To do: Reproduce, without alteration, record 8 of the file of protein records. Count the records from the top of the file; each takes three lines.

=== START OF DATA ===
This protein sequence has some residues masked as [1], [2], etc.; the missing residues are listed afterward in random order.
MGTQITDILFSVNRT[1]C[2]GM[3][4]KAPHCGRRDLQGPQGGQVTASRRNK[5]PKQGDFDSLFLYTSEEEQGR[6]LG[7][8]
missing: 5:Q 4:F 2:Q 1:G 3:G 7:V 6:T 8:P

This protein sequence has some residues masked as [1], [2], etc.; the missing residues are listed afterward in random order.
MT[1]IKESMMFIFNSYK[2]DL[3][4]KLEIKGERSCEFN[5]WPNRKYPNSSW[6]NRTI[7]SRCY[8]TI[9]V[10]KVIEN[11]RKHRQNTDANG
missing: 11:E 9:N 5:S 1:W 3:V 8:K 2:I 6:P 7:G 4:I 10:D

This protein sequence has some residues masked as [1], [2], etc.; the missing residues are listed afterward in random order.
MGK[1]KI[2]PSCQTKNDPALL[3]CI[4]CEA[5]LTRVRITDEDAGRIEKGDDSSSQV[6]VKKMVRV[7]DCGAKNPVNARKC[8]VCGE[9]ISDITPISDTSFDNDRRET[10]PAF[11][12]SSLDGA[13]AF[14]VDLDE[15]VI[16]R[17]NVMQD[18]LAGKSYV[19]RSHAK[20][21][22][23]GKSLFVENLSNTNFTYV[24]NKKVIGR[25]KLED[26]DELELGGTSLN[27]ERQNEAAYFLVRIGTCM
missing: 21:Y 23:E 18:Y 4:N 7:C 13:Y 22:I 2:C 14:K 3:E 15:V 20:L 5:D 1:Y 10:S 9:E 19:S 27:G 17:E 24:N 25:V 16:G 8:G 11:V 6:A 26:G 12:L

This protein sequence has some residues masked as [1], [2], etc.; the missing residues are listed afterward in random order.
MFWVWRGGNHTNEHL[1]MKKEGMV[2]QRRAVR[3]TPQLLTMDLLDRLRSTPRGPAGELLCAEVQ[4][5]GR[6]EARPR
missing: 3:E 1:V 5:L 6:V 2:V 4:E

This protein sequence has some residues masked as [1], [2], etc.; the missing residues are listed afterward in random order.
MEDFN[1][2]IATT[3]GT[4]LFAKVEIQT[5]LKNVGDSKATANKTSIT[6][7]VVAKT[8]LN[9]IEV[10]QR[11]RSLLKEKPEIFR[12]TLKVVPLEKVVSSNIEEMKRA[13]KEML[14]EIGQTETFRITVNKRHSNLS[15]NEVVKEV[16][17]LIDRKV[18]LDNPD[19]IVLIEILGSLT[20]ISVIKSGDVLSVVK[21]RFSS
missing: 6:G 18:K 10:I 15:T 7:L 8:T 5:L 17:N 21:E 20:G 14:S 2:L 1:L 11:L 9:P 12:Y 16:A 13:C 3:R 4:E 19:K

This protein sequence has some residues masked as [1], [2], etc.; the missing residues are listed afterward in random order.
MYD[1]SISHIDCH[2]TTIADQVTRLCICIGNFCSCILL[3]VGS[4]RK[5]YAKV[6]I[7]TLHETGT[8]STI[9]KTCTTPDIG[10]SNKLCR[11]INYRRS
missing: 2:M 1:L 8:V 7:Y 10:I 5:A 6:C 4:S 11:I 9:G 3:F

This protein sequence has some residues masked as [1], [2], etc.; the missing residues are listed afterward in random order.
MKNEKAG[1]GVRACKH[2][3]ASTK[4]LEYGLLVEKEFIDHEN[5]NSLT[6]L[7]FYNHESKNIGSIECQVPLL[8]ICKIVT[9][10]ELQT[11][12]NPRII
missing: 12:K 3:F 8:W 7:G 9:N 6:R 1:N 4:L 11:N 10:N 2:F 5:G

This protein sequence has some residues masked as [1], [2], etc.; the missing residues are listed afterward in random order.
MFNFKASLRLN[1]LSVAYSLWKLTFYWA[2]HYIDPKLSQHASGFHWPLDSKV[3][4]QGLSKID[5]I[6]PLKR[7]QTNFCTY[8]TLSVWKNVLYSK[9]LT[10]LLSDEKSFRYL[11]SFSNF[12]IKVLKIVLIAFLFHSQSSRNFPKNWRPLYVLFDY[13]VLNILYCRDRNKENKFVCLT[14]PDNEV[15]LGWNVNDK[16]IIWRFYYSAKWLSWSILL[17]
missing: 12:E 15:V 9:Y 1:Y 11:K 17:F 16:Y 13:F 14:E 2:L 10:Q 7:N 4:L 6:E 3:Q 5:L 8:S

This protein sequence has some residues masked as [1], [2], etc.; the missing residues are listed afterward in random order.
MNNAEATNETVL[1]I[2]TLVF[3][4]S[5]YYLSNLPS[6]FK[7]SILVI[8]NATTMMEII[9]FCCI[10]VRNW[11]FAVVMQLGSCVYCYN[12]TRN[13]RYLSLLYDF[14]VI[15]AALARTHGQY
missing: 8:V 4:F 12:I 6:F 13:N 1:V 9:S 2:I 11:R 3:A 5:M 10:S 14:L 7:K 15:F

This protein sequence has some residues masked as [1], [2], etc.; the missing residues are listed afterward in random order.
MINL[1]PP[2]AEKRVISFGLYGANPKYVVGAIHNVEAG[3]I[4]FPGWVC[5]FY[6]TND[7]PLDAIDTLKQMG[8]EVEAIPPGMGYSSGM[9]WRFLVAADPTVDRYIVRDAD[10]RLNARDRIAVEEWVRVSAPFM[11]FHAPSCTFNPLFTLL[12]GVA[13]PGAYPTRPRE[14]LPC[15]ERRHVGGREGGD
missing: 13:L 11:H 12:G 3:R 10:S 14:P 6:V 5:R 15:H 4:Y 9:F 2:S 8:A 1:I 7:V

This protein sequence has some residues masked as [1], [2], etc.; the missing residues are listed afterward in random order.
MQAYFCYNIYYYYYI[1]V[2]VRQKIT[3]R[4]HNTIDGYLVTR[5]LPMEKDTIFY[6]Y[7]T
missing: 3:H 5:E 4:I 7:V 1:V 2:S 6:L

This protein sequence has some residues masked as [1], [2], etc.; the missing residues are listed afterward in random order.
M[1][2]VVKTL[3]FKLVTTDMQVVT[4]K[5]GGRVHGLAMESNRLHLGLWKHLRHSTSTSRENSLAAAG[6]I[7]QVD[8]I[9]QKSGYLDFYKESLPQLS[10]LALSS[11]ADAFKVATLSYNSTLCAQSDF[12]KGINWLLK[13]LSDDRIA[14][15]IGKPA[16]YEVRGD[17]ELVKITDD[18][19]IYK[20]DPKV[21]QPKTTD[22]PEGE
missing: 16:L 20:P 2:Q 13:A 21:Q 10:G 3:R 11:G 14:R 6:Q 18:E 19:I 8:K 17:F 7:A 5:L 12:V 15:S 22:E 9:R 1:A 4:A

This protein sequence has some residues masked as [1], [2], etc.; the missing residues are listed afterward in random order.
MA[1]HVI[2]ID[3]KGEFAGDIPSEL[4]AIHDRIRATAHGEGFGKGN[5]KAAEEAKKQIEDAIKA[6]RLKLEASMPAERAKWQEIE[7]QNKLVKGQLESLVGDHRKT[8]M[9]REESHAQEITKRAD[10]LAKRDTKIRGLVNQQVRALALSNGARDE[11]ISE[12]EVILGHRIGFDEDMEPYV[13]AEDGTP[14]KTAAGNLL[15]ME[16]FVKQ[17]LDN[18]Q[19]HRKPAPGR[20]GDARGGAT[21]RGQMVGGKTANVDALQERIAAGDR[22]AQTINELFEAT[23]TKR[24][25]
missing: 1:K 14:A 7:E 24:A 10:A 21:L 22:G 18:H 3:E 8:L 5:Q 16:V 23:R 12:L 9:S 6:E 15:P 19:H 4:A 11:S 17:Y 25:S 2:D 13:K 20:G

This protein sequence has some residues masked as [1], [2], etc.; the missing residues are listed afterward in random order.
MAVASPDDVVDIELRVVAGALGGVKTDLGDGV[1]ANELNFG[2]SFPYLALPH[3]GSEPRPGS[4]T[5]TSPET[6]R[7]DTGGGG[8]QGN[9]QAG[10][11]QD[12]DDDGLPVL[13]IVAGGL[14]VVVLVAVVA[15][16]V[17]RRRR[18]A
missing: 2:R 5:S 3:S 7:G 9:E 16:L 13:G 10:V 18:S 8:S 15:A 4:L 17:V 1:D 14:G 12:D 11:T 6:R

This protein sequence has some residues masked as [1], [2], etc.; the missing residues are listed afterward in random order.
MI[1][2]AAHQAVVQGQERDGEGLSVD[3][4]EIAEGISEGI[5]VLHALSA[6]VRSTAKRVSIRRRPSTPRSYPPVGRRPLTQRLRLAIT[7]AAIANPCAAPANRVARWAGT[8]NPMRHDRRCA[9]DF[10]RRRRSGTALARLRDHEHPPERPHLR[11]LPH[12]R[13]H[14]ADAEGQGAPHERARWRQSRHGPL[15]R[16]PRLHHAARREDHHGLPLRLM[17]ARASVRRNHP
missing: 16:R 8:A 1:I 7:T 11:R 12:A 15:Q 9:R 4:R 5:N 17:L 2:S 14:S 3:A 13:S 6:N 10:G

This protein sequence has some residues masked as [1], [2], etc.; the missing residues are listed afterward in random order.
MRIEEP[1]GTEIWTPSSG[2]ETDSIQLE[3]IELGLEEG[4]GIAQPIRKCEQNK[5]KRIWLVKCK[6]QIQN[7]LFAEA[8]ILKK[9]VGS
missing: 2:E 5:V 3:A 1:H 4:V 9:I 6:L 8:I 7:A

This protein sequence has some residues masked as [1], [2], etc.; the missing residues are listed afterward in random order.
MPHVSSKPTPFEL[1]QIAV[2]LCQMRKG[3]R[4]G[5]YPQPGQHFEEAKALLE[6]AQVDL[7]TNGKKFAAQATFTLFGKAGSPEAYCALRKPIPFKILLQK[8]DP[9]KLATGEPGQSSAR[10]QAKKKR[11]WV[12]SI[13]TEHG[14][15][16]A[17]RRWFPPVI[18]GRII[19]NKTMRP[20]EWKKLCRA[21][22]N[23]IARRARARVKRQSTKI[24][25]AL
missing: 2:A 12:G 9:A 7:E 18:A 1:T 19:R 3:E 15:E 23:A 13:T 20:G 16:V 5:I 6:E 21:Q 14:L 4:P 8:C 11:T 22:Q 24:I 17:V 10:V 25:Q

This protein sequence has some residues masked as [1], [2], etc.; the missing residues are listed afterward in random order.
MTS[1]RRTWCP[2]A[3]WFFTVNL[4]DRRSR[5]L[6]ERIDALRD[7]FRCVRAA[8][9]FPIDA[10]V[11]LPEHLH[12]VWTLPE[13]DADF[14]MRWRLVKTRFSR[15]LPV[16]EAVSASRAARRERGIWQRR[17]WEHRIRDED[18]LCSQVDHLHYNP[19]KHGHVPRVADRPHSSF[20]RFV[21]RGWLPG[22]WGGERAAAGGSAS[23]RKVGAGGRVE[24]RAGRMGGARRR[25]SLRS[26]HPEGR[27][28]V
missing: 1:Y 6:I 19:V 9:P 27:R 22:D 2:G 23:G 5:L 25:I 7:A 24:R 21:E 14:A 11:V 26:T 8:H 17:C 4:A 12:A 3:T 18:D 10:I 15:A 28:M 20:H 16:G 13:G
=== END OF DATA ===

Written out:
This protein sequence has some residues masked as [1], [2], etc.; the missing residues are listed afterward in random order.
MFNFKASLRLN[1]LSVAYSLWKLTFYWA[2]HYIDPKLSQHASGFHWPLDSKV[3][4]QGLSKID[5]I[6]PLKR[7]QTNFCTY[8]TLSVWKNVLYSK[9]LT[10]LLSDEKSFRYL[11]SFSNF[12]IKVLKIVLIAFLFHSQSSRNFPKNWRPLYVLFDY[13]VLNILYCRDRNKENKFVCLT[14]PDNEV[15]LGWNVNDK[16]IIWRFYYSAKWLSWSILL[17]
missing: 12:E 15:V 9:Y 1:Y 11:K 17:F 16:Y 13:F 14:E 2:L 10:Q 7:N 4:L 6:E 3:Q 5:L 8:S